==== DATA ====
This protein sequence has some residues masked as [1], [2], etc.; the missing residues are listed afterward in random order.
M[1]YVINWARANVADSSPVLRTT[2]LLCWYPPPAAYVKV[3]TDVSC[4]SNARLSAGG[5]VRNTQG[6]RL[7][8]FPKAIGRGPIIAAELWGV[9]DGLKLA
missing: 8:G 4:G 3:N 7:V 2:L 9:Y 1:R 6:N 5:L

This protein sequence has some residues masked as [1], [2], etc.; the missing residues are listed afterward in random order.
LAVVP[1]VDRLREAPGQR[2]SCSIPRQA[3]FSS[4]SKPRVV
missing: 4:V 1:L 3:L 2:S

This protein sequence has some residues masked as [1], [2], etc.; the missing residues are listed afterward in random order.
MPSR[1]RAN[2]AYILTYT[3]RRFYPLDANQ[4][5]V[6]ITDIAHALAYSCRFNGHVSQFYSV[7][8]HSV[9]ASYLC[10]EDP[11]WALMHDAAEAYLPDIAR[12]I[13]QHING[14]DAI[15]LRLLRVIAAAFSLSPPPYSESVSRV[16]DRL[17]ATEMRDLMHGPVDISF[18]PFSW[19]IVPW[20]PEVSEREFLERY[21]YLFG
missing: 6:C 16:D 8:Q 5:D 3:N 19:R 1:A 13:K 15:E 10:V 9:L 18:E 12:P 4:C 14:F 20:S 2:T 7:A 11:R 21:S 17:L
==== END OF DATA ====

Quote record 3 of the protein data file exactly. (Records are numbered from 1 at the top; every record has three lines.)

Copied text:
This protein sequence has some residues masked as [1], [2], etc.; the missing residues are listed afterward in random order.
MPSR[1]RAN[2]AYILTYT[3]RRFYPLDANQ[4][5]V[6]ITDIAHALAYSCRFNGHVSQFYSV[7][8]HSV[9]ASYLC[10]EDP[11]WALMHDAAEAYLPDIAR[12]I[13]QHING[14]DAI[15]LRLLRVIAAAFSLSPPPYSESVSRV[16]DRL[17]ATEMRDLMHGPVDISF[18]PFSW[19]IVPW[20]PEVSEREFLERY[21]YLFG
missing: 6:C 16:D 8:Q 5:D 3:N 19:R 1:A 13:K 15:E 10:V 9:L 18:E 12:P 4:C 14:F 20:S 2:T 7:A 11:R 21:S 17:L